I was pretty disappointed that The Roots canceled (even though I've never bought one of their records). I'm also a little confused how their hurricane-related "travel concerns" didn't seem to affect bandleader and drummer ?uestlove – or why they didn't just head west sooner, especially since Jimmy Fallon is on vacation. Nevertheless, ?uestlove got behind his DJ equipment instead of his drumkit and spun a bizarre mashup of hip hop and just about every decade of rock. (See: Bill Haley.) (See also: Jet.) (See also: Toto.)

Some festival-goers and workers thought this was almost as good as a Roots set. I thought it was about as enjoyable as hitting the "seek" button on your car radio and having your passenger periodically blurt out "yeah … uh huh, uh huh … Quest-luvvv … Saint Lou."

Even on short notice, the organizers couldn't find a touring band or a good local act?

The Hold Steady

Grade: F

"I've never heard The Roots sound worse," I drunkenly exclaimed to every passer-by.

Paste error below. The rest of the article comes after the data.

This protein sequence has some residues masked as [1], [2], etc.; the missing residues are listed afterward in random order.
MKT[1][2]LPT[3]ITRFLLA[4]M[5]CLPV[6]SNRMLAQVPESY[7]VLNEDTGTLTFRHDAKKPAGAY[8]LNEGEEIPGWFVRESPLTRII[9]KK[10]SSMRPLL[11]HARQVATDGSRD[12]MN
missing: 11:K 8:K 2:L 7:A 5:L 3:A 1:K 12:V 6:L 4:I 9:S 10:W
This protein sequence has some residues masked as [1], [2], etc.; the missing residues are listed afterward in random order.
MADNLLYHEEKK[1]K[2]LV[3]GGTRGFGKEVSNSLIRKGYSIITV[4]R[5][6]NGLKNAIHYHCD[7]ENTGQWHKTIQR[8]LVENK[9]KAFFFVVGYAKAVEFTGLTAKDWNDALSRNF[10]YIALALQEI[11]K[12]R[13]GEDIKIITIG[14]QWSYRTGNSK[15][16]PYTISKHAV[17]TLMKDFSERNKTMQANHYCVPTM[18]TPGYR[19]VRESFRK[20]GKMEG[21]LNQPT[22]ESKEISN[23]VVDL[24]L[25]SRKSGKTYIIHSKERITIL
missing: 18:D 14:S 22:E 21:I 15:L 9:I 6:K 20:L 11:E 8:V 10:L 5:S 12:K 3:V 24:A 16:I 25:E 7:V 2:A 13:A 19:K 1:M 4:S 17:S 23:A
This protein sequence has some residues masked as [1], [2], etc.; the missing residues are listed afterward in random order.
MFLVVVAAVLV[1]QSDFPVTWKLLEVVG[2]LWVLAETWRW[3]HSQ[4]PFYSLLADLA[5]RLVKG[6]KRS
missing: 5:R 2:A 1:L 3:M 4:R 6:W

No, it's not the Hold Steady's fault that they were pushed into a headlining slot in place of a band who would rather go through the motions on late night television than travel in a rainstorm to play in front of thousands of people. But it is their fault they're overgrown frat boys who play terrible music.

"Guys go for looks, girls go for status," the singer told the crowd between songs — a ridiculous generalization that turned out to be the chorus to the next song.

The only nice thing I can say about these douchebags is that they didn't make me feel bad about leaving early and heading to the bar.

Wednesday, June 22, 2011

The Best of Bonnaroo.

Bonnaroo 2011

"Why can't life be more like Bonnaroo?" a friend asked.

Well, if life were more like Bonnaroo, then Bonnaroo wouldn't be the amazing escape that it is.

(And people would smell. Smell bad. Really bad.)

It's been over a week since returning to the harsh reality of post-Bonnaroo life. I've finally come down from the high, washed all the dirt from my body, coughed the dust out of my lungs and collected my thoughts ...